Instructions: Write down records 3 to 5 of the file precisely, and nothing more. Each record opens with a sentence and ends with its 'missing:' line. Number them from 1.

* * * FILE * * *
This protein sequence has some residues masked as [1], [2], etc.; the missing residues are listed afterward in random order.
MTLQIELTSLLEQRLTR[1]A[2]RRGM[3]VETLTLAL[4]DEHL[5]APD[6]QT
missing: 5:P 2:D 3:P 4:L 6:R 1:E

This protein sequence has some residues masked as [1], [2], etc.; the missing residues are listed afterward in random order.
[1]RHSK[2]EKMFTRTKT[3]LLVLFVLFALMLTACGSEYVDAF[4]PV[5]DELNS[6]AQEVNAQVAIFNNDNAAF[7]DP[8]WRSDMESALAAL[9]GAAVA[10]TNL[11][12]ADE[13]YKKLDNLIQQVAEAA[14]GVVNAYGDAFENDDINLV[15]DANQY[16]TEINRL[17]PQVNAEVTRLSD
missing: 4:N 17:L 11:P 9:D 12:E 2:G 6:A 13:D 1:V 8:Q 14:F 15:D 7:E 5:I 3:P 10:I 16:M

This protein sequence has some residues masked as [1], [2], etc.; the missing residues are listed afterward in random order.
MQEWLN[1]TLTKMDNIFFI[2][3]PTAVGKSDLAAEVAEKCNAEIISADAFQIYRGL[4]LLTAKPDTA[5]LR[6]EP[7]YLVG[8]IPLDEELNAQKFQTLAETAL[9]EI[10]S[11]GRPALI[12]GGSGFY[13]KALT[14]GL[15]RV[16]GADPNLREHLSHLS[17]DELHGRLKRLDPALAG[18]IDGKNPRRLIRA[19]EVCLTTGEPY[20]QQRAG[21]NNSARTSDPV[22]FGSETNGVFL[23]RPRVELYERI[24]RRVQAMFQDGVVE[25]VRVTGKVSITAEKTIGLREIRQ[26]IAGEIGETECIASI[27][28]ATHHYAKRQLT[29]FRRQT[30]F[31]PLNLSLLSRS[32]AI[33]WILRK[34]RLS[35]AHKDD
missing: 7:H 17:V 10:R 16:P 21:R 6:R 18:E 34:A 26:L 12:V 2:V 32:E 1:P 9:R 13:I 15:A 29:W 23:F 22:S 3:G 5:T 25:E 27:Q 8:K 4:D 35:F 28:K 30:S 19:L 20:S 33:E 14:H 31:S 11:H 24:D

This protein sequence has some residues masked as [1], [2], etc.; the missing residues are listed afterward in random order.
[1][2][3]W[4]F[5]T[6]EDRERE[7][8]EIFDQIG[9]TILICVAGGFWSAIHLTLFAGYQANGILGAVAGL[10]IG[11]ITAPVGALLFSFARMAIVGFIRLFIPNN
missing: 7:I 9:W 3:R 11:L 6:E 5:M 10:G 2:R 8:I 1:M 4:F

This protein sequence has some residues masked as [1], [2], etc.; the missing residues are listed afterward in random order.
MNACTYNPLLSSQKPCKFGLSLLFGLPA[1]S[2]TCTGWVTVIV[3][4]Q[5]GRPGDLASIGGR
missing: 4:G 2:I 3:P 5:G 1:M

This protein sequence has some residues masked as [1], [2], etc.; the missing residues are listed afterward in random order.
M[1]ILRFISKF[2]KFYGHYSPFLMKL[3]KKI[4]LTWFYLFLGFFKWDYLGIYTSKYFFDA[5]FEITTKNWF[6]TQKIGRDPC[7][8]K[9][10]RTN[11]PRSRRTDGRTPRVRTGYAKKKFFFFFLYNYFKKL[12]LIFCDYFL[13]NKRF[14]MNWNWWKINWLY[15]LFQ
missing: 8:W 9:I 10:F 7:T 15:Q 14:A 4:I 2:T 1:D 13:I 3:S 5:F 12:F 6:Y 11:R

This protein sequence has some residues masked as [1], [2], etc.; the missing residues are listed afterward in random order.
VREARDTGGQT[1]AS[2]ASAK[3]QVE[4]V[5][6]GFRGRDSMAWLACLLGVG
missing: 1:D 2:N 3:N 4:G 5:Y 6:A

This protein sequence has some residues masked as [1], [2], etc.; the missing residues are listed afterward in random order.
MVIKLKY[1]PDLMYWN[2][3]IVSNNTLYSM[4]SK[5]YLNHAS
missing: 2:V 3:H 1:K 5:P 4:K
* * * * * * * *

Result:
This protein sequence has some residues masked as [1], [2], etc.; the missing residues are listed afterward in random order.
MQEWLN[1]TLTKMDNIFFI[2][3]PTAVGKSDLAAEVAEKCNAEIISADAFQIYRGL[4]LLTAKPDTA[5]LR[6]EP[7]YLVG[8]IPLDEELNAQKFQTLAETAL[9]EI[10]S[11]GRPALI[12]GGSGFY[13]KALT[14]GL[15]RV[16]GADPNLREHLSHLS[17]DELHGRLKRLDPALAG[18]IDGKNPRRLIRA[19]EVCLTTGEPY[20]QQRAG[21]NNSARTSDPV[22]FGSETNGVFL[23]RPRVELYERI[24]RRVQAMFQDGVVE[25]VRVTGKVSITAEKTIGLREIRQ[26]IAGEIGETECIASI[27][28]ATHHYAKRQLT[29]FRRQT[30]F[31]PLNLSLLSRS[32]AI[33]WILRK[34]RLS[35]AHKDD
missing: 7:H 17:V 10:R 16:P 21:R 6:R 18:E 34:A 26:L 12:V 2:V 32:E 1:P 9:R 13:I 15:A 29:W 23:F 22:S 3:G 5:T 25:E 27:Q 8:K 4:D 35:F 28:K 30:S 19:L 20:S 33:E 14:H 31:S 11:H 24:D

This protein sequence has some residues masked as [1], [2], etc.; the missing residues are listed afterward in random order.
[1][2][3]W[4]F[5]T[6]EDRERE[7][8]EIFDQIG[9]TILICVAGGFWSAIHLTLFAGYQANGILGAVAGL[10]IG[11]ITAPVGALLFSFARMAIVGFIRLFIPNN
missing: 7:I 9:W 3:R 11:L 6:E 5:M 10:G 2:R 8:I 1:M 4:F

This protein sequence has some residues masked as [1], [2], etc.; the missing residues are listed afterward in random order.
MNACTYNPLLSSQKPCKFGLSLLFGLPA[1]S[2]TCTGWVTVIV[3][4]Q[5]GRPGDLASIGGR
missing: 4:G 2:I 3:P 5:G 1:M